Keen to avoid any further confrontations with monkeys (clearly they have the ascendency in Shimla), we caught a bus back down to Chandigarh and on to Amritsar.
Punjab is the heartland of Sikhism and Amritsar is, of course, the site of the Golden Temple, Sikhism’s most holy shrine. It is somewhat ironic that the founder of Sikhism, Guru Nanak Devi Ji’s central premise was that “all human beings can have direct access to God with no need of rituals or priests” and yet here is one of the most beautiful ritual-rich temples you could hope to find anywhere on the planet.
The Golden Temple is part of a larger complex, the Harmindar Sahib, which in turn sits in a precinct of shops and other businessses based around the activities of the faith and the visiting pilgrims.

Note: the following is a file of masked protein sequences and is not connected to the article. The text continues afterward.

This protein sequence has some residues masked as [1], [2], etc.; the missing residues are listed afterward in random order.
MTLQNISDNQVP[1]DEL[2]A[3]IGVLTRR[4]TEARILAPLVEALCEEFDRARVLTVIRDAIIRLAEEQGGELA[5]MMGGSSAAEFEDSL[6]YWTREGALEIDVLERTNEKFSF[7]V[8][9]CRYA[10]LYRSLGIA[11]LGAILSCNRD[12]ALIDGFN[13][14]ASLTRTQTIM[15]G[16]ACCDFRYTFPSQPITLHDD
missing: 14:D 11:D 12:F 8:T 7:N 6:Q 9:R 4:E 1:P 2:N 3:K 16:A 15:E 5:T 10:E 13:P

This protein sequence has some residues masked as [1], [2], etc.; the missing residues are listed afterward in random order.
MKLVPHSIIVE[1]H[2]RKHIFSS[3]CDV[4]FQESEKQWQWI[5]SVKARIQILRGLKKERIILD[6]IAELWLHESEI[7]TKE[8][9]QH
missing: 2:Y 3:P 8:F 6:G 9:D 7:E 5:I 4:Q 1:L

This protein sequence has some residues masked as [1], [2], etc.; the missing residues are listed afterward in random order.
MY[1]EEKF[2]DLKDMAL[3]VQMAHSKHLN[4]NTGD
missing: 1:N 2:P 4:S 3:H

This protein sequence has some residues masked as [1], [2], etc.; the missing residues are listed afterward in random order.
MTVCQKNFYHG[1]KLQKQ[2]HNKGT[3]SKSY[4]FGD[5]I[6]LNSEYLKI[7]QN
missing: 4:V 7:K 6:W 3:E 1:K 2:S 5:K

The entire temple precinct is mandated as vegetarian, and restaurants are prohibited from serving animal products. This young lady seemed pretty happy about that, even if she did look a little embarrassed by her outfit.
This hasn’t stopped McDonalds opening a store in the precinct, which should be the last place in India it would get any traction.
What, exactly, is in the ‘ham’ burgers? We didn’t ask.
The area surrounding the temple is pedestrianised and from well before dawn to late at night, the streets literallly throng with pilgrims making their way to and from the complex.
Inside the wallled temple complex, the Golden Temple is surrounded by a large tank (water pool) with all-marble surrounds.
The entire place has a serene, spiritual feel, despite the crowds.
Pilgrims believe the water is holy and many bathe in the tank. Unlike the Ganges River at Varanasi, the water is pristine and the surrounds are scrupulously clean.
The tank is also inhabited by giant goldfish.
The Temple looks even more spectacular at night.